India issues order banning over 200 gambling and loan apps, most with links to China: report

The Indian government on Sunday issued an order banning more than 200 foreign-based apps offering illegal gambling and loan services in a move to protect the country’s sovereignty. Most of them are related to China.

Based on multiple media reports, the Ministry of Electronics and Information Technology has initiated the process of banning 138 gambling apps and 94 loan lending apps that allegedly contain material that harms India’s sovereignty.

Authorities said the apps were run from “offshore companies, including China,” posing a threat to India’s “economic stability,” local media outlet WION said. reportBorrowing the words of a person familiar with the situation.

The ministry has yet to reveal the names of the blocked apps.

The ban was prompted by an investigation by the Home Office following reports of suicides linked to the app. There were also complaints from users who claimed they were harassed for failing to repay loans they got from the app.

Some of these apps are reportedly run by Chinese who have hired Indians as directors, raising the annual interest rate on each loan to 3,000%.

Debtors who failed to repay their loans report receiving obscene messages and being threatened by app personnel that their photos will be defaced and distributed to their contacts.

Authorities also found that users installed these apps from third-party links or websites, as these apps cannot be downloaded on smartphones.

The ban is based on the Reserve Bank of India’s new regulations Last year, it required digital lenders to provide their customers with complete transparency and control when offering their goods through their digital platforms.

India takes cybersecurity ‘more seriously’

India began banning Chinese-made apps after a bloody skirmish with Chinese forces in the disputed Himalayan border region in June 2020 left 20 Indian soldiers dead. Since then, the country has banned 267 applications including her TikTok, Baidu and WeChat Work.

Last February, India’s Ministry of Home Affairs ordered a ban on 54 Chinese mobile applications that claim they can collect sensitive user data through cell phone cameras and microphones for espionage and surveillance purposes.

These apps range from mobile games to video chat and selfie camera apps from Chinese companies such as Tencent, Alibaba and NetEase. Some apps are clones or rebrands of apps banned by previous orders, according to local media reports.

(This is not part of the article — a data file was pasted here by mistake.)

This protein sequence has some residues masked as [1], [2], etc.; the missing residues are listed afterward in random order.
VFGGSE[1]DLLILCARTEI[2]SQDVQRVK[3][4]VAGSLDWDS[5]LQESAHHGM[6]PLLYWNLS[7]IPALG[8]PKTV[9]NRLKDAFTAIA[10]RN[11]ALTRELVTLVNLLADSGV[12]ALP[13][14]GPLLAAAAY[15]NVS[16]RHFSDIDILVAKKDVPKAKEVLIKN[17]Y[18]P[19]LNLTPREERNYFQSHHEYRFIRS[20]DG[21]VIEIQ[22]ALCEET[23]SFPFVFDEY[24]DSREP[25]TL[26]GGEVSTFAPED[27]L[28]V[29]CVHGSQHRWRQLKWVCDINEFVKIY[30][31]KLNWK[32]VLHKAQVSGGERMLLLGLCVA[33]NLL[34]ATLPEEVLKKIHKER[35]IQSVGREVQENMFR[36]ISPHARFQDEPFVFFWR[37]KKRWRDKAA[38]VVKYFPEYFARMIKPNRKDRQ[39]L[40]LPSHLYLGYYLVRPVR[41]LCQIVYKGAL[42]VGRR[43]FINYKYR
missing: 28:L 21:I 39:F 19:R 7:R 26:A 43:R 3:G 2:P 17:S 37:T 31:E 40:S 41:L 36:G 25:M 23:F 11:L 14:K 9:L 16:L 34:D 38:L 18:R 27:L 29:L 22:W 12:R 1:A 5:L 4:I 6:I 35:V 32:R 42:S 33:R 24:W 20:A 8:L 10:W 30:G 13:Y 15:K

The most popular app banned by the order is Free Fire, a battle royale shooter owned by Singapore-based gaming giant Sea. The company’s largest shareholder is Chinese tech giant Tencent.

“India is now taking cybersecurity more seriously because of its increasingly digital economy and the threat posed by Chinese apps and Chinese telecom equipment,” The Epoch Times last year.

India’s concerns about the security risks posed by Chinese technology cites Indian laws that force companies to cooperate with intelligence agencies, and that such applications could be spied on by China’s ruling party, the Chinese Communist Party (CCP). When so asked, which is consistent with the concerns of U.S. officials and experts who have warned that it could be used in their activities.

Abhishek Darby, a research associate at the China Center for Analytical Strategy, a New Delhi-based think tank, told the Epoch Times that many of the apps that the Indian government has banned since 2020 are being sold under separate companies for the Indian market. Said it was re-released or renamed.

He pointed to Chinese ties in the banned Free Fire game app owned by Sea. The company was founded in Singapore by a Chinese-born founder who later became a Singaporean citizen.

Some may not be aware of this relationship, but the Free Fire example shows that “China has a huge consumer population, so it is clear that China is exploiting all loopholes to enter the Indian market. suggesting.”

According to Darby, the presence of Chinese apps in India gives the Chinese Communist Party an advantage, and while the Chinese market remains closed to foreign mobile apps, it investigates the Indian market and at the same time You can expose your population to espionage.

“China does not entertain foreign social media applications or other mobile apps in its own country. They are doing this to protect themselves from all forms of surveillance and espionage,” he said. .

Venus Upadhayaya contributed to this report.